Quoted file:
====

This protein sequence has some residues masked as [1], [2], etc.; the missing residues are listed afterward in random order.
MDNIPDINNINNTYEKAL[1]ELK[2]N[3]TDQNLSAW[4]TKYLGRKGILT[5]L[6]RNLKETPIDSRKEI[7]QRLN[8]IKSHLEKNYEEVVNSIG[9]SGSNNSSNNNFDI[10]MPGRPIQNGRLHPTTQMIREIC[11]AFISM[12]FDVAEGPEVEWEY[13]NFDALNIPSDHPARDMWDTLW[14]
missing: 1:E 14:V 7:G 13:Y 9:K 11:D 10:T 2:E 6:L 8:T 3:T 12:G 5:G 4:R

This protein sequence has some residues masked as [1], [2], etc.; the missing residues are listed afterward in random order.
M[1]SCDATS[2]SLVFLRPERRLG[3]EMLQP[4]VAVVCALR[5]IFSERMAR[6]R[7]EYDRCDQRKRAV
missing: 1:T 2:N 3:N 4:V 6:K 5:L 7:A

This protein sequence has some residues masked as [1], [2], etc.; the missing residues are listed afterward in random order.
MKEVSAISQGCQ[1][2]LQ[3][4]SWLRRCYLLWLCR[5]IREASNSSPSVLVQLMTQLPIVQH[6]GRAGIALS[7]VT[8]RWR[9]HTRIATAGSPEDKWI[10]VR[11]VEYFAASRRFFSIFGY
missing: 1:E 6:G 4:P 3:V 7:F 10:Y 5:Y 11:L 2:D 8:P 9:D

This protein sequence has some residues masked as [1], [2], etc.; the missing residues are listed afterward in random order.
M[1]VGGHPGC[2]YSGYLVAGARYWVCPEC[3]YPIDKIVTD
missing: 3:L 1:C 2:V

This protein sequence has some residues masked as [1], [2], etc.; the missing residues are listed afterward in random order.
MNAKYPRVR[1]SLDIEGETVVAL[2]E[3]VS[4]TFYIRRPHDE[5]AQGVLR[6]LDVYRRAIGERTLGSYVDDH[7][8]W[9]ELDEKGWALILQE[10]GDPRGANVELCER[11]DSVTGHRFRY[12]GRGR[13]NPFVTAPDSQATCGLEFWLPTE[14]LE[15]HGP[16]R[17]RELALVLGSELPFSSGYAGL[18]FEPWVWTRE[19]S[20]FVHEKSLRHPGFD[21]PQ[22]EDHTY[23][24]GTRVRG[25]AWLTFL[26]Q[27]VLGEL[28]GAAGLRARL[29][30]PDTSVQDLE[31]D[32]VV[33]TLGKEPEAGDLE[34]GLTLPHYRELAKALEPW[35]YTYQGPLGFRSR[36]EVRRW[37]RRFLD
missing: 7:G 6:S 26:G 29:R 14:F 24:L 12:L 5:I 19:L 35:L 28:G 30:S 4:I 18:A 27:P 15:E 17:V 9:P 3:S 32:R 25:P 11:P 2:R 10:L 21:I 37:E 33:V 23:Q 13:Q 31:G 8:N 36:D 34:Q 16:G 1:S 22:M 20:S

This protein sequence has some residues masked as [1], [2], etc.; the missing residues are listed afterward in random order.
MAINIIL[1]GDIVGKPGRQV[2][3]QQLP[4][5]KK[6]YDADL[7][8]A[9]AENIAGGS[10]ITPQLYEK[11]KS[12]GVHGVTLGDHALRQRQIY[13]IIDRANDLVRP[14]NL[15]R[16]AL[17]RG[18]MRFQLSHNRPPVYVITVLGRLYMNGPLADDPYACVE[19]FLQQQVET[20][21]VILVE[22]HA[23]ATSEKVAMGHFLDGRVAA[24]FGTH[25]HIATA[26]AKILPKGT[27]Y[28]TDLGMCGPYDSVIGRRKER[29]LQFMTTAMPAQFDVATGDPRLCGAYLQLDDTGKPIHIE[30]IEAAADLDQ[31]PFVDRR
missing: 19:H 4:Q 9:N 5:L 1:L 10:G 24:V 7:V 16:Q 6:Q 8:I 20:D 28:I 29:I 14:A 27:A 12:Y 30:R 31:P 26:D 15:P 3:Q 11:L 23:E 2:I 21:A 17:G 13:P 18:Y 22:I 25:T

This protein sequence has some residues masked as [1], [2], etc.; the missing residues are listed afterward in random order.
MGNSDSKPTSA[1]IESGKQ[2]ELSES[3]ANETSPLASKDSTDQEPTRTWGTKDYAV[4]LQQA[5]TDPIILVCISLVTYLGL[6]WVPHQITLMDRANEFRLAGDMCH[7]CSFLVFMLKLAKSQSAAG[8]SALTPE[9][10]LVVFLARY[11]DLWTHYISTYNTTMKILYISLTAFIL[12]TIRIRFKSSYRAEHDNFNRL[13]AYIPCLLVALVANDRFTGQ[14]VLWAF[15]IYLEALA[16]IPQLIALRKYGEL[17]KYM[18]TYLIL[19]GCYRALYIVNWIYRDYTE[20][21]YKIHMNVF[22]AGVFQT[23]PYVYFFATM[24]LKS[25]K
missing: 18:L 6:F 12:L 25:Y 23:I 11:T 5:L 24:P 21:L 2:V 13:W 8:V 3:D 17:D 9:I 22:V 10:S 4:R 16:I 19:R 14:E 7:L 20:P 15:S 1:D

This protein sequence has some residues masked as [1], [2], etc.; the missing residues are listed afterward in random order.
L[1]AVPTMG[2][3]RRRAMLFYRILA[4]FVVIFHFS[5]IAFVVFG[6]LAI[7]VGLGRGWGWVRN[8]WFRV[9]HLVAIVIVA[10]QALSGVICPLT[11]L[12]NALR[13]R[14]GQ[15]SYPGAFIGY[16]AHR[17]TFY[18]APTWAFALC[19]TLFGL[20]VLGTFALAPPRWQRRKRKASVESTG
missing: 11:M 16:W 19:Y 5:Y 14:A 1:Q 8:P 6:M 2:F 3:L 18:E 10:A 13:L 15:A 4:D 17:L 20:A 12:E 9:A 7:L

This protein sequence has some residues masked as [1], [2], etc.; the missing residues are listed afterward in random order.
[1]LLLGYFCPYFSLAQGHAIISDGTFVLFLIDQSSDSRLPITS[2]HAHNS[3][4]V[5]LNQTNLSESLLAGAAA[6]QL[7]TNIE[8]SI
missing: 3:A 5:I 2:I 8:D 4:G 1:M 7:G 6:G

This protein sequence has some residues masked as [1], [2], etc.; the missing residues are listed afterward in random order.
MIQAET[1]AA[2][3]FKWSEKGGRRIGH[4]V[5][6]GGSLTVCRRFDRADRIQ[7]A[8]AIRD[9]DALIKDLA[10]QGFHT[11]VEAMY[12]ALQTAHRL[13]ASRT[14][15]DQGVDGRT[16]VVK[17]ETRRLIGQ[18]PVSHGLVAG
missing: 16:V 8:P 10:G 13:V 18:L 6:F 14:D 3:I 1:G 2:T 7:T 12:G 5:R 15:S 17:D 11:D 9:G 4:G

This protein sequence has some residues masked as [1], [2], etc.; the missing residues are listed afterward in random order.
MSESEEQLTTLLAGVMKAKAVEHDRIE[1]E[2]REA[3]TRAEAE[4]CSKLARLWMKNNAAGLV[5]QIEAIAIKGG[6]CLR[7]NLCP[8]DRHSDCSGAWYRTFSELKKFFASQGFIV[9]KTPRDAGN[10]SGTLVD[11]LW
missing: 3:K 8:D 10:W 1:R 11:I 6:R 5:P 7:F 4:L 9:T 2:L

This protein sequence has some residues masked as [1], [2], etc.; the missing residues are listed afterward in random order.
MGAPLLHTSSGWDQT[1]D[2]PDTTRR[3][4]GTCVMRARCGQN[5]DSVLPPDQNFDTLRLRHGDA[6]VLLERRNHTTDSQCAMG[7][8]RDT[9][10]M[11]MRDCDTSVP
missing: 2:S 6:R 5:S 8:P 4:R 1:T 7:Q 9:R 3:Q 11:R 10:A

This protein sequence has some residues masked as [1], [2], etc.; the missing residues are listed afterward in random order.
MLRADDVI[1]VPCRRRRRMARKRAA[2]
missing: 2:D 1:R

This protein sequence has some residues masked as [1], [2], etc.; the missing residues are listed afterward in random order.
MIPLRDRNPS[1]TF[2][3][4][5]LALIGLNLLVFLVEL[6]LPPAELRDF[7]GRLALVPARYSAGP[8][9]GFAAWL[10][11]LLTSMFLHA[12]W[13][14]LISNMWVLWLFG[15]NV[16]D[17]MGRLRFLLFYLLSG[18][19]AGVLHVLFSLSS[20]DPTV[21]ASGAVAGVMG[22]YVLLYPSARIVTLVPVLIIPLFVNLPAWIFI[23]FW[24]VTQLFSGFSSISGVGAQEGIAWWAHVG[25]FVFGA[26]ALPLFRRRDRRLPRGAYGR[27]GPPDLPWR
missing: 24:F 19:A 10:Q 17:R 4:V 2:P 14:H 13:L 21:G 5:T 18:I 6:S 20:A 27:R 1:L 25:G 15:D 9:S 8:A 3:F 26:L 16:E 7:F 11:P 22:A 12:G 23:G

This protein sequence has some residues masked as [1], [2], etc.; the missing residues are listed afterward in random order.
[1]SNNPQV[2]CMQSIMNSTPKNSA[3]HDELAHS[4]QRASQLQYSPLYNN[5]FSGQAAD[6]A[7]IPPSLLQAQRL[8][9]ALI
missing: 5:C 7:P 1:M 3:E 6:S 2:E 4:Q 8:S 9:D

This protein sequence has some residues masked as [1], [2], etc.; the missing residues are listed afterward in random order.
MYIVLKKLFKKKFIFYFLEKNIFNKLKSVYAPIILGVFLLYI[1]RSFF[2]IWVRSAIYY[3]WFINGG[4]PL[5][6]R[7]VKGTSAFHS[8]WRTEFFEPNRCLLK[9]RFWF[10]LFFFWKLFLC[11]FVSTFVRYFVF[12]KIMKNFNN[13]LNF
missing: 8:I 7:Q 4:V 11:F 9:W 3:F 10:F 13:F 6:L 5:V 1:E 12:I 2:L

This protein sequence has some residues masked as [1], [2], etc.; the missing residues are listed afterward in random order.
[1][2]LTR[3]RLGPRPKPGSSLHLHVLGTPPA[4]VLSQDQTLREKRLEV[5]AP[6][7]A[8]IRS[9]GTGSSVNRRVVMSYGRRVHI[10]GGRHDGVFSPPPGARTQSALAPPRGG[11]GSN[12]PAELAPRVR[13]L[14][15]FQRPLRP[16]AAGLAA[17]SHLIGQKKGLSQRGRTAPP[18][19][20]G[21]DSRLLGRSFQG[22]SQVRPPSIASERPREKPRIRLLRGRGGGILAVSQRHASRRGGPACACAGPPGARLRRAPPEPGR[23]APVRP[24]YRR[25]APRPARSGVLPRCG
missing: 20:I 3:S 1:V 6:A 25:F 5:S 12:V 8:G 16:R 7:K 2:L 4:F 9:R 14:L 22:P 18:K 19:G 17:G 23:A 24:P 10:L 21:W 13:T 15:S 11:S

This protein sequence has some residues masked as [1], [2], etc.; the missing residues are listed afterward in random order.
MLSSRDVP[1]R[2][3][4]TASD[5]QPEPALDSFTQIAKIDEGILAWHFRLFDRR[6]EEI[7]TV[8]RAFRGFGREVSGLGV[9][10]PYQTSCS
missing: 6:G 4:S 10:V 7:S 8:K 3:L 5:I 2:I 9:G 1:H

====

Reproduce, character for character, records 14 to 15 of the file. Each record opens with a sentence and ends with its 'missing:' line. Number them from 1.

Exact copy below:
This protein sequence has some residues masked as [1], [2], etc.; the missing residues are listed afterward in random order.
MIPLRDRNPS[1]TF[2][3][4][5]LALIGLNLLVFLVEL[6]LPPAELRDF[7]GRLALVPARYSAGP[8][9]GFAAWL[10][11]LLTSMFLHA[12]W[13][14]LISNMWVLWLFG[15]NV[16]D[17]MGRLRFLLFYLLSG[18][19]AGVLHVLFSLSS[20]DPTV[21]ASGAVAGVMG[22]YVLLYPSARIVTLVPVLIIPLFVNLPAWIFI[23]FW[24]VTQLFSGFSSISGVGAQEGIAWWAHVG[25]FVFGA[26]ALPLFRRRDRRLPRGAYGR[27]GPPDLPWR
missing: 24:F 19:A 10:Q 17:R 4:V 2:P 14:H 13:L 21:G 5:T 18:I 6:S 20:A 27:R 1:L 25:G 15:D 9:S 8:A 3:F 26:L 16:E 7:F 11:P 22:A 12:G 23:G

This protein sequence has some residues masked as [1], [2], etc.; the missing residues are listed afterward in random order.
[1]SNNPQV[2]CMQSIMNSTPKNSA[3]HDELAHS[4]QRASQLQYSPLYNN[5]FSGQAAD[6]A[7]IPPSLLQAQRL[8][9]ALI
missing: 5:C 7:P 1:M 3:E 6:S 2:E 4:Q 8:S 9:D